The Malta Independent 22 November 2019, Friday

TMID Editorial: Freedom of information - Transparency needed; government failed its pledge

Thursday, 17 October 2019, 10:20 Last update: about 2 months ago

Recent statistics revealed in Parliament showed that the majority of requests under the Freedom of Information Act decided upon by eight ministries were refused.

The ministries were: the Office of the Prime Minister, the Home Affairs Ministry, the tourism Ministry, the Finance Ministry, the European Affairs and Equality Ministry, the Economy Ministry, the Education and Employment Ministry and the Energy and Water Management Ministry, and the data dealt with such requests received since 3 June 2017.

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In total for these ministries, 342 requests under the Act were made. The data shows that 29 requests are still pending, and 8 requests were cancelled by the person filing it. This means that 305 cases were decided. Over half (165) of the requests were refused, while 140 were accepted.

The reasons for refusal included that this was due to the requested information not falling within the parameters of the Freedom of Information Act. Some also argued that requests were rejected as the documents requested were not held by the public authority, among other reasons

They said that the requests were made from different media houses, and private individuals.

Now there are valid requests for refusal to be sure. For example there could be situations where data protection comes into play, but at the same time there are certain instances where requests, in this newsroom’s opinion, should have been granted due to the public’s right to be informed, but were not. Such examples include requests for contracts made by newsrooms to government entities, which are however denied – normally under the pretext of commercial sensitivity.

With all due respect, when it comes to the use of vast sums of public funds, or to situations which affect the public’s day to day lives, the people have a right to know, and the media have an obligation to fight for that right.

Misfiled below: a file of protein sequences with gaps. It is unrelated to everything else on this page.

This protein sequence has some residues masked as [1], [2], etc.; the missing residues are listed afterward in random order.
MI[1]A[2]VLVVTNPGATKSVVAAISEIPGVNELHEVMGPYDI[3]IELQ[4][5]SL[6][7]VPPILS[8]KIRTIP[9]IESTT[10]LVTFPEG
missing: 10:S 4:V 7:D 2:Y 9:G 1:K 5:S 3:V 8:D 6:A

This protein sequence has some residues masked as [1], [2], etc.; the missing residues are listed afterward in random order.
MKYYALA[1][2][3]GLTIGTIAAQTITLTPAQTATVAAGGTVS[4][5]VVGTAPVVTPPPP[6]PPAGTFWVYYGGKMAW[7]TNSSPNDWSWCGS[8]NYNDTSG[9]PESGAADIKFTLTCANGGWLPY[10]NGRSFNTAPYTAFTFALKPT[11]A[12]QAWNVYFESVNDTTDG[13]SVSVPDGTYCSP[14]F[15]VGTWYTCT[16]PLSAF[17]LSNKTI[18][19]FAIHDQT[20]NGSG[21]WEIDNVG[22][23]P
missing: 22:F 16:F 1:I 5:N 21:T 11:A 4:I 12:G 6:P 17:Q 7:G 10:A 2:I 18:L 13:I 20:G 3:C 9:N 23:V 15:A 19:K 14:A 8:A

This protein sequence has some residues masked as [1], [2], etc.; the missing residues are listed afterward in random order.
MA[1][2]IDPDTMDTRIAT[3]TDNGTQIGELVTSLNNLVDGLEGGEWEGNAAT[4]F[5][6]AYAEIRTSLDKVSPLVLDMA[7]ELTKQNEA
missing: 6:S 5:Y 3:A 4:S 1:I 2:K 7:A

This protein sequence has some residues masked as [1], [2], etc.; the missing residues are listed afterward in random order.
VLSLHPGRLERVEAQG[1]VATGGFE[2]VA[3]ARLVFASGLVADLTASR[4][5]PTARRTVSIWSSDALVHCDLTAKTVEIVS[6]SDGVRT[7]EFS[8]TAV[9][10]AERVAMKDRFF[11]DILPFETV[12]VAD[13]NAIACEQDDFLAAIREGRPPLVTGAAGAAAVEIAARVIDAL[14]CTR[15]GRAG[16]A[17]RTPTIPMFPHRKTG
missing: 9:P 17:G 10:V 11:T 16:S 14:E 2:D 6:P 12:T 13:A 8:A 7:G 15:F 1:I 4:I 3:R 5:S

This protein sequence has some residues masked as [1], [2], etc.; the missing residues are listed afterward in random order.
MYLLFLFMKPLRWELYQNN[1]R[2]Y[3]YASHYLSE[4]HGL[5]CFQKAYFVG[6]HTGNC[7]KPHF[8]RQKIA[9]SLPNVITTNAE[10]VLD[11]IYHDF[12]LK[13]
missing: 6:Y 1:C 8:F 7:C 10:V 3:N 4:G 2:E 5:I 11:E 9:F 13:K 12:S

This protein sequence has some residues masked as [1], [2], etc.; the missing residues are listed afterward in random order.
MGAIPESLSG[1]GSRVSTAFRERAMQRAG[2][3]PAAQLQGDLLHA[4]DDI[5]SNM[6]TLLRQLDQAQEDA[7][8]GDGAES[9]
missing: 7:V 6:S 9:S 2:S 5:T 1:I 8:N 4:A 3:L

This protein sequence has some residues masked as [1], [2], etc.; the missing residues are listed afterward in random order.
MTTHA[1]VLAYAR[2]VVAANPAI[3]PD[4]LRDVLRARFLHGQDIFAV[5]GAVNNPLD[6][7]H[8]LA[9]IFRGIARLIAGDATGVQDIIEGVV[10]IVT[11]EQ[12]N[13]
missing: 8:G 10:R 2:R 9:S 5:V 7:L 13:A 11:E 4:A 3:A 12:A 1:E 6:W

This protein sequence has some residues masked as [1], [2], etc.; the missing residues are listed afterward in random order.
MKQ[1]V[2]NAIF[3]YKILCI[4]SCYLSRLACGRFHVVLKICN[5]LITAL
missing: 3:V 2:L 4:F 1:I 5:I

There are other situations where the reason behind a refusal just does not make sense. There was an incident where this newsroom had filed such a request only for it to be refused, and a meeting setup with the entity’s Freedom of Information Officer, then being told that the data is scattered and that they cannot compile it. This newsroom had even offered to compile it itself if it is given access to said scattered data, but this was refused.

The government, way back in 2013, had pledged transparency. Well its about time it is held accountable for its failure to uphold this promise. Transparency would have seen full contracts involving state entities of national importance published in full, and not heavily redacted.

As an example, this newsroom recently requested that the full contract between  Ryan Air group and the Maltese government regarding Malta Air be published, yet this was refused.

This, during a time when there were concerns about Air Malta’s future. Other past examples include the VGH deals, and the Electrogas deals, which saw pivotal information redacted from what was released to the media.

In the case of VGH, the company effectively sold the agreement and left the island, and yet the public still have no idea what really went on. This situation dealt with three national hospitals, yet the government chose to play it out in the shadows, behind the scenes, rather than diligently in the public eye.

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